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What Is a Hemiola?

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  • Written By: Lee Johnson
  • Edited By: John Allen
  • Last Modified Date: 20 October 2014
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A hemiola is a section of music that technically spans two bars, but acts like it spans three, or vice-versa. The technique was popular in the Baroque era, and was used in many Viennese waltzes. Essentially, musicians play two triplets in 3/4 time as if they were three duplets in 2/4 time. This can be difficult to distinguish in a piece of music, but the accents usually employed at the beginning of each bar allow listeners to distinguish the change. Generally, square brackets will surround the groups of notes in a hemiola to show how they should be played.

Basic understanding of musical time signatures is required to understand what exactly a hemiola is. Music is split into bars, which are basically set periods of time containing a predetermined number of beats. The period of time is indicated by the bottom number in the time signature, and the number of beats is indicated by the top number. In 4/4 time, or common time, there are four beats in a bar, equally spaced at quarter-bar intervals. A hemiola can only occur in 3/4 time, where there are three beats spaced out over a bar at one third of a bar intervals.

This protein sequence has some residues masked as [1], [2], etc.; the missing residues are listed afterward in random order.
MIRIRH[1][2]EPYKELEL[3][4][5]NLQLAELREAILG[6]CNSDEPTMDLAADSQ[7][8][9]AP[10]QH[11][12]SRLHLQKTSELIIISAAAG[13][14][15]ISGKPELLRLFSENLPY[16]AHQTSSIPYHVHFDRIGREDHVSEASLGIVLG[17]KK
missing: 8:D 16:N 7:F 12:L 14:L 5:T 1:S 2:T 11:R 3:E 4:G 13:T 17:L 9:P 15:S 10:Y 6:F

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In a standard bar of 3/4 music, there will be three quarter notes split up over the length of a bar. Thinking of a clock face can help laymen understand this idea. In a standard 4/4 bar, the beats will occur at the 12 o' clock, three o' clock, six o' clock, and nine o' clock positions. In a 3/4 bar, the beats occur at 12 o' clock, four o' clock and eight o' clock.

The length of a bar is not a fixed term, so technically speaking, two bars of 3/4 time and three bars of 2/4 time both have six beats spaced out evenly. This means that they cannot easily be distinguished from one another. The only technique used to indicate the beginning of a bar is accenting, whereby the first beat of a bar is played with emphasis. In a hemiola, instead of accenting every third beat as per 3/4 time, every second beat is accented as if it were in 2/4 time.

Musical notation generally uses square brackets to indicate when musicians should perform a hemiola. If the group of three notes has a square bracket over them, the first note of the three should be accented, as if the three notes were together. In a hemiola, the notes in two 3/4 bars will be split into groups of two by square brackets. This shifts the emphasized note and creates the effect often employed by Baroque-era musicians.

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